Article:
Please feel free, everybody, to request Thanksgiving hymns (or any hymns at all, really). This is the choir at First Plymouth Church in Lincoln, Nebraska, singing Now Thank We All Our God. This classic Thanksgiving hymn goes back a ways: written in 1636, music composed and published in 1647.
Please don’t mind me posting my favorite hymns fairly often. I’ll post yours, too–all you’ve got to do is ask. Only a few of you ask, but the hymn shop’s open to all.
All Hail the Power of Jesus’ Name, sung by the choir at First Plymouth Church in Lincoln, Nebraska.
This is the melody I know best for All Hail the Power of Jesus’ Name, here sung as a processional by the choir and congregation at First Plymouth Church in Lincoln, Nebraska.
One of my most vivid memories is of the outdoor chapel at YMCA camp, overlooking a glorious vista of hills and fields and woodlands, with the camp counselors’ quartet belting out this hymn for all they were worth. Even just thinking of it now, going on 60 years later, deeply moves me.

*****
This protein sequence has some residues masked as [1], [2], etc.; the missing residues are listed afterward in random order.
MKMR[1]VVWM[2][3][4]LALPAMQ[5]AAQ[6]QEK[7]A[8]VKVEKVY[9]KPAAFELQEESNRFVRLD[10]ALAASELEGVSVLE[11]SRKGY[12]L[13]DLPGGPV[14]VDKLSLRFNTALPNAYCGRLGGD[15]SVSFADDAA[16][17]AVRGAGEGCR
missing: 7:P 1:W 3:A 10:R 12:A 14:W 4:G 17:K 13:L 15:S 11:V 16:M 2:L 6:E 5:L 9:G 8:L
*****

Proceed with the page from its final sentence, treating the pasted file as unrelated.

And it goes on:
Holy, Holy, Holy, sung by the choir and congregation at First Plymouth Church in Lincoln, Nebraska–
It’s hard, using this new method of posting videos, Heaven knows why the old one doesn’t work anymore. But we have to have our morning hymns!
Such a beautiful summer day as we’re having here today always makes me think of this hymn, All Hail the Power of Jesus’ Name, as it was sung by our counselors at Y Camp–outdoor service on a hilltop, with the woods and fields of northern New Jersey spread out in all directions: gorgeous!
Here, indoors, at First-Plymouth Church in Lincoln, Nebraska, we have the same hymn sung by choir and congregation with organ and trumpets to back it up.
This hymn popped into my mind this morning when my Bible reading brought me to I Corinthians 1:30, “But of him [God] are ye in Christ Jesus, who of God is made unto us wisdom, and righteousness, and sanctification, and redemption.”
This is All Hail the Power of Jesus’ Name, sung by the congregation of the First Plymouth Church in Lincoln, Nebraska. You might want to turn up the volume!
I need a hymn this morning–don’t you? Here is Holy, Holy, Holy Lord God Almighty, performed by the choir at First Plymouth Church in Lincoln, Nebraska.
Please concentrate on the spirit of the hymn, and the beauty of the music, and try to ignore the replacement of the original line, “tho’ the eye of sinful man thy glory may not see,” with the Gender Neutral inanity, “tho’ the eye of sinfulness.”